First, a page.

The birds are chirping when I am outside.  They seem to think that Spring is coming.  As I showed you the other day, a few plants are poking an exploratory tip above the ground in the gardens.  I took that as a sign that I should begin planting seedlings.  I planted broccoli and cabbage a couple of weeks ago in seed trays.  Yesterday, I planted pepper plants but have the trays on heating pads to trick the seeds into thinking we are closer to warm than we are.

The sun is slanting through the windows more seriously now.  Even though I wash windows fairly frequently, it shows that the grime of woodstove and gas heat has built up and needs to be washed away.  Spring cleaning needs to begin.  I have decided to take this on as my “bit of a time” project.  A few minutes each day to do a detailed project that is not part of my usual cleaning schedule.

Today, I started detailed cleaning the tile floor and grout in my bathroom.  I tried a recipe a friend had posted on Facebook for cleaning grout in tiled floors.  I was enthused but somewhat skeptical.

I mixed the potion.  I sprayed it on a portion of tile.  I waited for ten minutes (wait, I got distracted by life and remembered to go back 20 or 30 minutes later).  I scubbed the grout with a toothbrush and rinsed.  I waited for the floor to dry.


Can you see the difference?  Is the clean grout at the top or bottom?

Yep, at the top.  And my grout is not grimy.  It was only installed a few years ago and it is routinely washed.  Still, the recipe made a difference in quick time.  Granted, I do not routinely scrub my grout with a toothbrush and that may be part of the equation but still.  I will use this recipe again.

Spring Cleaning Recipe for Grout

3 1/2 cup water

1/4 cup baking soda

generous 5 Tbsp lemon juice

2 Tbsp vinegar

Mix together and put in spray bottle.  Spray on the floor and let it sit for a minute or two or twenty.  Scrub.


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Looking Up

After weeks of frigid cold and inches of snow, the weather has warmed for a few days.  The snow has melted except for the heaps at the corners.  And a bit of green has appearedIMG_1202.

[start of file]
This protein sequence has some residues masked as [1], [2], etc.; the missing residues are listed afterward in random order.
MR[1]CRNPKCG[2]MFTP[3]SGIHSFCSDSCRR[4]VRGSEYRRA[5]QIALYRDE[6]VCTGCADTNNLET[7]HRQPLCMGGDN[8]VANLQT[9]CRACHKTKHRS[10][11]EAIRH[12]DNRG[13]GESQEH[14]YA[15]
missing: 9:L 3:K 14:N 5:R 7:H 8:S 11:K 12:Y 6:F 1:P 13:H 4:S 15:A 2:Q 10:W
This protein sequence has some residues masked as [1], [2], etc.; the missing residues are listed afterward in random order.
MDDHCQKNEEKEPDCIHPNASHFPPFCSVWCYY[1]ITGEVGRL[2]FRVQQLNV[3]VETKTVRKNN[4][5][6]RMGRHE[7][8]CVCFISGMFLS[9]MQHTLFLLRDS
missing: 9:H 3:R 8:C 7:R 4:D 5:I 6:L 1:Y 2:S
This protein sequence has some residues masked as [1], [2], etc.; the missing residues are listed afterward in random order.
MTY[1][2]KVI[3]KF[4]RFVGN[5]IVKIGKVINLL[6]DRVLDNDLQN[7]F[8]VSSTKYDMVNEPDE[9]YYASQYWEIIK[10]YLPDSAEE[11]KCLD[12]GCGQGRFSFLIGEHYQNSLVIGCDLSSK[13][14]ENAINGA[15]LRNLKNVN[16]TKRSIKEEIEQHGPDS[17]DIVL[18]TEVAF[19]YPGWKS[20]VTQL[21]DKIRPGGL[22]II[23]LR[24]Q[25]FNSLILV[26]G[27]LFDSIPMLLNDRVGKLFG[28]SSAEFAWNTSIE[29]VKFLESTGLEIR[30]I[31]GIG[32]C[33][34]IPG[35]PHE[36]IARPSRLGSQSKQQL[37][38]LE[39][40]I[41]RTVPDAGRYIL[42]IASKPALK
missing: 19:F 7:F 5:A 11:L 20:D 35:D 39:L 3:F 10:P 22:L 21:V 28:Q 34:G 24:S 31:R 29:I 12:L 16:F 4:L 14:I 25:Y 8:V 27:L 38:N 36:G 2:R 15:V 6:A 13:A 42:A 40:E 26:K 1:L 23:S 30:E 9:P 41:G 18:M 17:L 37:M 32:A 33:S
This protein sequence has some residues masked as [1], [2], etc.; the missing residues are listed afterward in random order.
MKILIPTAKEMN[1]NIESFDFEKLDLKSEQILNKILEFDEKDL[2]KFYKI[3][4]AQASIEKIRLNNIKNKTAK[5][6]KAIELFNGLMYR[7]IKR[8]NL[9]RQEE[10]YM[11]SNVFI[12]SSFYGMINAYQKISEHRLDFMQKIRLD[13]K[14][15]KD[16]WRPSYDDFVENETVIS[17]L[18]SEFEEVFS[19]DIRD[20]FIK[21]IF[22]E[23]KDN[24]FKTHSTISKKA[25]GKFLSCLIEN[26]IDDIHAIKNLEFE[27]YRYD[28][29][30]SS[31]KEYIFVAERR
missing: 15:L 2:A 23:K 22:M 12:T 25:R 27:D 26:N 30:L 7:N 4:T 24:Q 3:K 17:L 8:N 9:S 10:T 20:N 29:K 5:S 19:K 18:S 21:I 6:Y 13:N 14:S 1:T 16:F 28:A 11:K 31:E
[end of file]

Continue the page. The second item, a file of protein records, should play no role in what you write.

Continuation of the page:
Like sprouts of emerging daffodils.


And rhubarb.  And the cat has emerged from hibernation.


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Goodbye and Good Riddance

January is gone.  Thank goodness!

While January was not as bad here as in much of the country (who chooses to live in Northern Minnesota anyway?), it was much worse than the winter months down South that I had planned.  Days and days of below zero temperatures, inches and inches of snow…not my thing.

So, goodbye January!  Don’t let the screen door hit you on the way out!


I am sure energy bills will be much higher than usual.  During the winter, we burn the woodstove as the major source of heat in the house.  We leave the furnaces set at 50 degrees and supplement a bit with a gas space heater in the living room set at the lowest setting.  But, a number of days this month, we had to turn up the furnaces to take the chill out of the air the first thing in the morning.  After double digit nights below zero, the house was in the mid 50’s when we awoke in the morning.  We are way too old for that!  So, the furnaces ran for the first few hours of each day. Still, we burned a pickup truck load of firewood each week for those frigid weeks.  Bleh.

But, it is February 1st.  There is hope that the worst is behind us.  Today, for the first time in weeks, temperatures are in the 40s.  Snow is melting.  Sidewalks and streets are clearing.  The furnaces are off and I did not even need to light the woodstove the moment I woke up this morning.

Come on, Spring!